Cookie-Jar Redemption

Thirty-four years ago my husband and I were young, in love, and dreaming of our future home  filled with a passel of energetic children, fresh-baked cookies, and opportunites as abundant as grandma’s zucchini patch. One of our treasured wedding gifts was this personalized cookie jar which held its place on our kitchen counter from home to home through military and civilian transfers. It served its purpose well with a continous flow of home baked fare throughout the years. Somehow, I don’t even remember the transition, our well-loved cookie jar made its way to the attic. With an empty nest and easily expandable waistlines, keeping cookies accessible on the counter top didn’t seem to be wisest of options.

This past winter I decided to tackle a purging of our long neglected attic, an amassment of Wise family history and sentimentality that seemed to have its deepest hold primarily on my sense of “someday someone may want this.” But my children are now creating their own neglected attics and it was time to start letting some things go. Uncovered in the corner of the attic was the loved cookie jar and I just couldn’t let it go. This wedding gift had been a part of so many great memories. Besides, who else would want a cookie jar that says Steve & Barbara Wise?!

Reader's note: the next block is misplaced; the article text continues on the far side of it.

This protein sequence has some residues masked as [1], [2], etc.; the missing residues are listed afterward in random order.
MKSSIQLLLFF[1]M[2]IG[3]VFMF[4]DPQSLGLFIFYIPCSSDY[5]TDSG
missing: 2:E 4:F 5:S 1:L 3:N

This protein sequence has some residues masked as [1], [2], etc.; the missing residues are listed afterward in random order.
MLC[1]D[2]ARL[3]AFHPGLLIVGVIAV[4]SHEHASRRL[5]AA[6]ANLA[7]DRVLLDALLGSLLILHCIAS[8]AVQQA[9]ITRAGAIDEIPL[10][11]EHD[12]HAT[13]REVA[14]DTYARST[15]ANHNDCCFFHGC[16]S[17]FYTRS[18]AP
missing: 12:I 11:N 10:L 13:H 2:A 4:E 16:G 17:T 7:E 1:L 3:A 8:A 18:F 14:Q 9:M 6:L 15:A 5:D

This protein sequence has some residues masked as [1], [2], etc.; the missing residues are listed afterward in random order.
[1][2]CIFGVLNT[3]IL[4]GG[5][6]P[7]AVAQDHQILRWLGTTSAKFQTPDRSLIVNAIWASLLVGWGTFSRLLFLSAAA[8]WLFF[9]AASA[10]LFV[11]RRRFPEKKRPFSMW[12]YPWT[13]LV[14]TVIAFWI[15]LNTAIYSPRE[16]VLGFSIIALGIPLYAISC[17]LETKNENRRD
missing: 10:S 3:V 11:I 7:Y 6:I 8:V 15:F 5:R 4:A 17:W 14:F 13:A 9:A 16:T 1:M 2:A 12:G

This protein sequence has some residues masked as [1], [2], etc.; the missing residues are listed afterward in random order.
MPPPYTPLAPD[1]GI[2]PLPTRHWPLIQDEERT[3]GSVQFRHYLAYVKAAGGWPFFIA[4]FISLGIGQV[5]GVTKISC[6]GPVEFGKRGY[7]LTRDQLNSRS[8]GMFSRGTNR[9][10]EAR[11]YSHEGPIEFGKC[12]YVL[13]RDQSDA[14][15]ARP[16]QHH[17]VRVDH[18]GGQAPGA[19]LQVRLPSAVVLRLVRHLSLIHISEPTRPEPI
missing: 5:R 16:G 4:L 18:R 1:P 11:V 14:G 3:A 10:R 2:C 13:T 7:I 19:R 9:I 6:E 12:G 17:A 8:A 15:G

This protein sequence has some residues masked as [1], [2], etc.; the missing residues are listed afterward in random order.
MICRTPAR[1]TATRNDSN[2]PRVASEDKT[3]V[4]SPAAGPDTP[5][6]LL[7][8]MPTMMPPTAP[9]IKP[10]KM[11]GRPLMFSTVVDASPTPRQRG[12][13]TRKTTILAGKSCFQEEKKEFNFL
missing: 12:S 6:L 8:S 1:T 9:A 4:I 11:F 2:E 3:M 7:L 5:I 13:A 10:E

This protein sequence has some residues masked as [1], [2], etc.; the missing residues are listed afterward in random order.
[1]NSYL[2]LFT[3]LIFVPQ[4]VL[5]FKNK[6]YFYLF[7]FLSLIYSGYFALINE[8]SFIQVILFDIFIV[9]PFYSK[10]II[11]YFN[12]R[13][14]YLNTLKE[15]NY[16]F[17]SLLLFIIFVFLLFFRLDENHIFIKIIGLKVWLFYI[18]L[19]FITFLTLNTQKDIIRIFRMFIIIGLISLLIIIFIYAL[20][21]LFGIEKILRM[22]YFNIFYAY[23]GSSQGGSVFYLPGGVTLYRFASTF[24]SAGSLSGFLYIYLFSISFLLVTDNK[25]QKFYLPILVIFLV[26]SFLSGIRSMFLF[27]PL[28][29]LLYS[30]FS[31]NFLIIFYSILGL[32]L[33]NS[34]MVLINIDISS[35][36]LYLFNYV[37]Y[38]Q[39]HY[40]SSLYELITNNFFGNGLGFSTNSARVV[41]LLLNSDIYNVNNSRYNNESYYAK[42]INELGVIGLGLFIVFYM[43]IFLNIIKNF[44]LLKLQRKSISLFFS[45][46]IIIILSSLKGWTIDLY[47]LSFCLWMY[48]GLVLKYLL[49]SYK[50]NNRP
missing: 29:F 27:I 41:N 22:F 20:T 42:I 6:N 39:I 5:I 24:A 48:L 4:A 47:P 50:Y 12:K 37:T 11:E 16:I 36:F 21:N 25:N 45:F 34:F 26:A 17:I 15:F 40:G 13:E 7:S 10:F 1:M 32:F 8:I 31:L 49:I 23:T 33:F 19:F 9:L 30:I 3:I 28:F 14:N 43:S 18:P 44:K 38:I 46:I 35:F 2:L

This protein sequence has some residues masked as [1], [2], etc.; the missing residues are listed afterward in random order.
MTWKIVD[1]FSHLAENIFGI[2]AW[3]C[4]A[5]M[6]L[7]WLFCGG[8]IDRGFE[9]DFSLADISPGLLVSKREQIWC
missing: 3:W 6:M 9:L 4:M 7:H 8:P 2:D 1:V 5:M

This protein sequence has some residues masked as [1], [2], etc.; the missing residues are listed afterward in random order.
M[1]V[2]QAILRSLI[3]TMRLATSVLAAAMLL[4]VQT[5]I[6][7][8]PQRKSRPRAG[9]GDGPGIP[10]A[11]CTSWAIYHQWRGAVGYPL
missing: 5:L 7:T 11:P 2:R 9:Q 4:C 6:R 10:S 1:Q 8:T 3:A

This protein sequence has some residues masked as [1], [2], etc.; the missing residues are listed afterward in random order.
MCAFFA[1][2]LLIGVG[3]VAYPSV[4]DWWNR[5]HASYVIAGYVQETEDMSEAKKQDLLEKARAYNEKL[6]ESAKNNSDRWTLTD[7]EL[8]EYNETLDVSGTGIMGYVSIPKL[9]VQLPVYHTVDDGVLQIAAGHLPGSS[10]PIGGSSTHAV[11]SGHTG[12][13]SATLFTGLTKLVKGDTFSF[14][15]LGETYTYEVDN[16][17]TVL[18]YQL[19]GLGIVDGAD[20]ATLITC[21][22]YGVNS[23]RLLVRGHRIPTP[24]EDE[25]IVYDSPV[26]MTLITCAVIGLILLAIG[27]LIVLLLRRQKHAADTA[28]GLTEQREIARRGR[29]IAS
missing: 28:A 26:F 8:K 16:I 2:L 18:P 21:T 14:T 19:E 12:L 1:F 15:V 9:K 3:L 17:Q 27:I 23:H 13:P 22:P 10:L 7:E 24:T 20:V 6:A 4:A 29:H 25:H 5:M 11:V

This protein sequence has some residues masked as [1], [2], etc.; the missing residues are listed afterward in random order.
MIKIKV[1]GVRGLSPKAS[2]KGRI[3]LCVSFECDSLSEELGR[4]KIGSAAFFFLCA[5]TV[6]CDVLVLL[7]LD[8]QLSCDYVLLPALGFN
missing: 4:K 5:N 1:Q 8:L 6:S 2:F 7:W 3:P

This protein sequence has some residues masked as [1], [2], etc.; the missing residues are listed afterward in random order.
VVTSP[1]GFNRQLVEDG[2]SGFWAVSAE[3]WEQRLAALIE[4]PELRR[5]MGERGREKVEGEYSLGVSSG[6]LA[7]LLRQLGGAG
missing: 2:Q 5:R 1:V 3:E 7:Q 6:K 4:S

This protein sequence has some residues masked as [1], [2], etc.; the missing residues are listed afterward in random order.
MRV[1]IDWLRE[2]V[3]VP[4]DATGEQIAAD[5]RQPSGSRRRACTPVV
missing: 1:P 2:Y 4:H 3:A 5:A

But we still didn’t need cookies sitting on the counter so the horticulturist in me took over and saw that what I had before me was a cleverly disguised terrarium just waiting to be planted.